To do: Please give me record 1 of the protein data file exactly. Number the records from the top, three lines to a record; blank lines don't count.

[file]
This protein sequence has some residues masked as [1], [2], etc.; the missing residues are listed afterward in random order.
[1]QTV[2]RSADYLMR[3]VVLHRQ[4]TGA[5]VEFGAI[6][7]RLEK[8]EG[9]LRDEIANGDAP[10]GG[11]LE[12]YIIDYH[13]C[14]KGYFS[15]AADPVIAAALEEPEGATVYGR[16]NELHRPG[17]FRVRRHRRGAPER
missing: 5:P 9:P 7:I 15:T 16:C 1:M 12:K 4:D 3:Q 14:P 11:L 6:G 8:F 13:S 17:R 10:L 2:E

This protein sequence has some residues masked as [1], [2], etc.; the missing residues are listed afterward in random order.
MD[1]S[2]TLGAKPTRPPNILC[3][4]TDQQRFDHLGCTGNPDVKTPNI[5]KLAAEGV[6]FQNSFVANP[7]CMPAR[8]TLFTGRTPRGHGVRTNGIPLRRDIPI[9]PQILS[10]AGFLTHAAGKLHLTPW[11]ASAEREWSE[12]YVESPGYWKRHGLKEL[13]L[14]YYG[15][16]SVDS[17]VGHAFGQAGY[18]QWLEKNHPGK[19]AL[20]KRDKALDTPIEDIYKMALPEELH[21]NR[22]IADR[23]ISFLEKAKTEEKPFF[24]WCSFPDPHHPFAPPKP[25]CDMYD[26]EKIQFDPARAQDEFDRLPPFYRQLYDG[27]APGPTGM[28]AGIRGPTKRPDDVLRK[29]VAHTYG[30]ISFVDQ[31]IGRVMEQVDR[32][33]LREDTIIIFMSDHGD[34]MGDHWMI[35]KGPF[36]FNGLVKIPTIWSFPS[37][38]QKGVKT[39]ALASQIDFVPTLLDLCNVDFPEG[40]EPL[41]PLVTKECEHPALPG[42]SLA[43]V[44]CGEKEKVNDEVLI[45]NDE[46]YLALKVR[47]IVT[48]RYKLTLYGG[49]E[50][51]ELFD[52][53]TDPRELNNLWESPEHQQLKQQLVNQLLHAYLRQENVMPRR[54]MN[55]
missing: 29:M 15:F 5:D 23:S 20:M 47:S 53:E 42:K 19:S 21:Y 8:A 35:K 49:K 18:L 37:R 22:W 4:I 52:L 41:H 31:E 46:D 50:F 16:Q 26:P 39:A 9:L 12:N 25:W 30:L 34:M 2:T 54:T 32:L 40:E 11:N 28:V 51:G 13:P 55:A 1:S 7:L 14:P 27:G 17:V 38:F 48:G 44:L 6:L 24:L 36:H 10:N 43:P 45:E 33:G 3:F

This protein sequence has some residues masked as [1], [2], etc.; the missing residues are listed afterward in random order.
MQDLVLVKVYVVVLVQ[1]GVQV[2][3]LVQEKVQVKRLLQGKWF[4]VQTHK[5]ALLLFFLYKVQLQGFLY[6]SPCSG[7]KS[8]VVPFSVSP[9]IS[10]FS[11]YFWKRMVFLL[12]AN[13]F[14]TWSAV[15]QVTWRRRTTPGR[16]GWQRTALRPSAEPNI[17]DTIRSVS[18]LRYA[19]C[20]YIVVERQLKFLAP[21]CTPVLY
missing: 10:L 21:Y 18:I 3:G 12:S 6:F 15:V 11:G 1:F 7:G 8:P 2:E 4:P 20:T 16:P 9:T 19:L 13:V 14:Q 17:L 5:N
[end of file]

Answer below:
This protein sequence has some residues masked as [1], [2], etc.; the missing residues are listed afterward in random order.
[1]QTV[2]RSADYLMR[3]VVLHRQ[4]TGA[5]VEFGAI[6][7]RLEK[8]EG[9]LRDEIANGDAP[10]GG[11]LE[12]YIIDYH[13]C[14]KGYFS[15]AADPVIAAALEEPEGATVYGR[16]NELHRPG[17]FRVRRHRRGAPER
missing: 5:P 9:P 7:I 15:T 16:C 1:M 12:K 4:D 3:Q 14:P 11:L 6:G 8:F 13:S 17:R 10:L 2:E